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    ABSTRACT: Acid sphingomyelinase (ASM), a key enzyme in sphingolipid metabolism, hydrolyzes sphingomyelin to ceramide and phosphorylcholine. In mammals, the expression of a single gene, SMPD1, results in two forms of the enzyme that differ in several characteristics. Lysosomal ASM (L-ASM) is located within the lysosome, requires no additional Zn2+ ions for activation and is glycosylated mainly with high-mannose oligosaccharides. By contrast, the secretory ASM (S-ASM) is located extracellularly, requires Zn2+ ions for activation, has a complex glycosylation pattern and has a longer in vivo half-life. In this review, we summarize current knowledge regarding the physiology and pathophysiology of S-ASM, including its sources and distribution, molecular and cellular mechanisms of generation and regulation and relevant in vitro and in vivo studies. Polymorphisms or mutations of SMPD1 lead to decreased S-ASM activity, as detected in patients with Niemann-Pick disease B. Thus, lower serum/plasma activities of S-ASM are trait markers. No genetic causes of increased S-ASM activity have been identified. Instead, elevated activity is the result of enhanced release (e.g., induced by lipopolysaccharide and cytokine stimulation) or increased enzyme activation (e.g., induced by oxidative stress). Increased S-ASM activity in serum or plasma is a state marker of a wide range of diseases. In particular, high S-ASM activity occurs in inflammation of the endothelium and liver. Several studies have demonstrated a correlation between S-ASM activity and mortality induced by severe inflammatory diseases. Serial measurements of S-ASM reveal prolonged activation and, therefore, the measurement of this enzyme may also provide information on past inflammatory processes. Thus, S-ASM may be both a promising clinical chemistry marker and a therapeutic target.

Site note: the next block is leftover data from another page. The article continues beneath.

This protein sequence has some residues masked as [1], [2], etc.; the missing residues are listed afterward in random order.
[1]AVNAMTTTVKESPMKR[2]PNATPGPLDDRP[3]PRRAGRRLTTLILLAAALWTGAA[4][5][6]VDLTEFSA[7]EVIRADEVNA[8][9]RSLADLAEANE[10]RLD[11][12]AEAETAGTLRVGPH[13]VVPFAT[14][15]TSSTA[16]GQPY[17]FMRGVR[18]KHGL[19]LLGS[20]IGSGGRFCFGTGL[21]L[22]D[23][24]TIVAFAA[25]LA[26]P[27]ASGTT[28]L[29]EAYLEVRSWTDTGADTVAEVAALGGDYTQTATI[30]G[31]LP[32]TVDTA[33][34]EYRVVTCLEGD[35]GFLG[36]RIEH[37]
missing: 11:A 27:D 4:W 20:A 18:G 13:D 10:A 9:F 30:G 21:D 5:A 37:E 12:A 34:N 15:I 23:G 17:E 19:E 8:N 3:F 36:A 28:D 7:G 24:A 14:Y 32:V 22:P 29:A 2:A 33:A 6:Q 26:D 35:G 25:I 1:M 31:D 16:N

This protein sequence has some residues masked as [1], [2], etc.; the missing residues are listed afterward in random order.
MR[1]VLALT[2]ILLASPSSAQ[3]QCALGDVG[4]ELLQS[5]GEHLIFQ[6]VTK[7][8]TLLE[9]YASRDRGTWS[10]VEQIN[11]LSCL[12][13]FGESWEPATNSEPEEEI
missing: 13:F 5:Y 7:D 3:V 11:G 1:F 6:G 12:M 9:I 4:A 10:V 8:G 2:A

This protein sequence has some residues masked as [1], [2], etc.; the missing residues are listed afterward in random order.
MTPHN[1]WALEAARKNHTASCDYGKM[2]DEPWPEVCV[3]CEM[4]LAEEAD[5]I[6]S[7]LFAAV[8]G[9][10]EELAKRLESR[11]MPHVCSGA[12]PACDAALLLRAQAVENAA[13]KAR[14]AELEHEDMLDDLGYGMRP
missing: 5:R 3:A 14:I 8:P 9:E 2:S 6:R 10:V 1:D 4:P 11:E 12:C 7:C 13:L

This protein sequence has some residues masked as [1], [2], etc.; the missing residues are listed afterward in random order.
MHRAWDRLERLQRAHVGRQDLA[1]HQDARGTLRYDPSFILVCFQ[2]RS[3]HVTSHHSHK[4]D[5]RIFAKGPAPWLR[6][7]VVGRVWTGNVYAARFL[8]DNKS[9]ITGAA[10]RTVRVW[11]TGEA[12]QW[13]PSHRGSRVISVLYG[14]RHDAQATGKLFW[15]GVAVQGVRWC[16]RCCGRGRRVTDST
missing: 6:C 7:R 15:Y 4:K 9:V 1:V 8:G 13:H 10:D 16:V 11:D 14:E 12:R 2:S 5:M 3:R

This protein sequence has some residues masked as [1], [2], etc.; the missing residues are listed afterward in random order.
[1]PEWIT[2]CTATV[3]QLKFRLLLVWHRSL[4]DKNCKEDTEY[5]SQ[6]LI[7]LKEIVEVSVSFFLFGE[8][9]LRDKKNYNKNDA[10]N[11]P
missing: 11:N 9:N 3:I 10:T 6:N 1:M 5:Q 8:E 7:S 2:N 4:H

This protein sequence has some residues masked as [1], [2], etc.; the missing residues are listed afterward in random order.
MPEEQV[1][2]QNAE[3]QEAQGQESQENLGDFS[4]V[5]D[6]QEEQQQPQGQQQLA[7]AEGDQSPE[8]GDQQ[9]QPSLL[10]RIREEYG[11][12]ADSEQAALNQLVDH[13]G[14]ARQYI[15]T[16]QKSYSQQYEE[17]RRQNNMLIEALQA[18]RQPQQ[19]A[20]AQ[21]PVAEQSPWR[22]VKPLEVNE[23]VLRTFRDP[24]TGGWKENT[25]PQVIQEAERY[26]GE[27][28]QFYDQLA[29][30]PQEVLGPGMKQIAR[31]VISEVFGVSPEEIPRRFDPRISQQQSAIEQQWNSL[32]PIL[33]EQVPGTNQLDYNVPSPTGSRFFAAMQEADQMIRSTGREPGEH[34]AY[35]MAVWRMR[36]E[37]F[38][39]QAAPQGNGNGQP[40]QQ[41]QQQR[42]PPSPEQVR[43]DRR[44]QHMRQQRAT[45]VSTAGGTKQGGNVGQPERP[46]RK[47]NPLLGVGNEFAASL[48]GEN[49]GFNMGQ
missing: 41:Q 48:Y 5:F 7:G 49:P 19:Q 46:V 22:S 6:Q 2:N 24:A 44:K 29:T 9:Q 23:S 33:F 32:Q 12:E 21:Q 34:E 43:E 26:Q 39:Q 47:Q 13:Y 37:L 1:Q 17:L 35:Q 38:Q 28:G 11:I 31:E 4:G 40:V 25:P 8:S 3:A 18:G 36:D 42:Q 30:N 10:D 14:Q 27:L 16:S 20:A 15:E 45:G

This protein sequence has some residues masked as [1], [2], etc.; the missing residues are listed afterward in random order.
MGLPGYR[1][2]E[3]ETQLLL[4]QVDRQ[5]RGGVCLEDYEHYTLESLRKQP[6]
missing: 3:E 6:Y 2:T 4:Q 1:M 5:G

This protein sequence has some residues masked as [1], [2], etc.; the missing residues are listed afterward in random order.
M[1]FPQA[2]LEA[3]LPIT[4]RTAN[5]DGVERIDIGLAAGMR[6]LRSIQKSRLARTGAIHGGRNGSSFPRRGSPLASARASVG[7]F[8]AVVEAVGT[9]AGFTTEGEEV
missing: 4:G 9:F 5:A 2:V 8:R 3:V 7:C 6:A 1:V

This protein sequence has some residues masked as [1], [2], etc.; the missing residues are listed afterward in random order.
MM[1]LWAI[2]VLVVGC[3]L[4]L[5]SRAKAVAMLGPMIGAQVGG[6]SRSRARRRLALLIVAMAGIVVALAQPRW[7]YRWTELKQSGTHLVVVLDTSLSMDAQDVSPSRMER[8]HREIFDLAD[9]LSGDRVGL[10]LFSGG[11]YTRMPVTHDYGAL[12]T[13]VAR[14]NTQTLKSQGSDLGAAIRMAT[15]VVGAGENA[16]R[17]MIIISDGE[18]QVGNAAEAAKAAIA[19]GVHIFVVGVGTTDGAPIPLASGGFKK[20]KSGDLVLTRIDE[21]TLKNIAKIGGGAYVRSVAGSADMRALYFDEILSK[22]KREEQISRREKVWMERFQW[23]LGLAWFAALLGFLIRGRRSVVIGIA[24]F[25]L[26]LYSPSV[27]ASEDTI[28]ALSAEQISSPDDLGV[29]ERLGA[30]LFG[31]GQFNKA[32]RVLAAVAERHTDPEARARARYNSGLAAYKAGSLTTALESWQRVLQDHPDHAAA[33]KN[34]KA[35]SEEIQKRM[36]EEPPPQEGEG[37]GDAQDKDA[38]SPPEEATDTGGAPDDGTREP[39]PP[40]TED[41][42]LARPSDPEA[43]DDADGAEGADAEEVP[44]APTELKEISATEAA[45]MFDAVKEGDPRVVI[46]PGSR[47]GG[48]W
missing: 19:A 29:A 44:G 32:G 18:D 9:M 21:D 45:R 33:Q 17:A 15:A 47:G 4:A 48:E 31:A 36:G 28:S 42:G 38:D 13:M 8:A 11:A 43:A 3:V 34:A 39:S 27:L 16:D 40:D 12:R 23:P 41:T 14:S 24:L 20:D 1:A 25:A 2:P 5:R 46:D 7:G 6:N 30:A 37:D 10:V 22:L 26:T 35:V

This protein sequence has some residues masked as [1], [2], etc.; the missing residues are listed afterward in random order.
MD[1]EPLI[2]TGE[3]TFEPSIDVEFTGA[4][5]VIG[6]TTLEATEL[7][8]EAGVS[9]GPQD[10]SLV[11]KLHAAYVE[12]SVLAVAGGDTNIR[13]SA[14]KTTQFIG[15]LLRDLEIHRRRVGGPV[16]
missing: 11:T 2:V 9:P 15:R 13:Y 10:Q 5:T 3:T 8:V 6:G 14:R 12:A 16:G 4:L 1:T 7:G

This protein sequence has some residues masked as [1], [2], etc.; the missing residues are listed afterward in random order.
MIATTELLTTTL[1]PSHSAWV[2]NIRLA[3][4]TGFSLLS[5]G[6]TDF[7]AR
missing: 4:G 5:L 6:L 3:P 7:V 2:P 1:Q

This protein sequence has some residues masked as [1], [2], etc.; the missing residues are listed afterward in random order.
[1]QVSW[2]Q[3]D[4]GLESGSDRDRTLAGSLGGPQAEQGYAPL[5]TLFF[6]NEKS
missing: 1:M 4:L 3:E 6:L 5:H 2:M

Full-text · Article · Mar 2015 · Biological Chemistry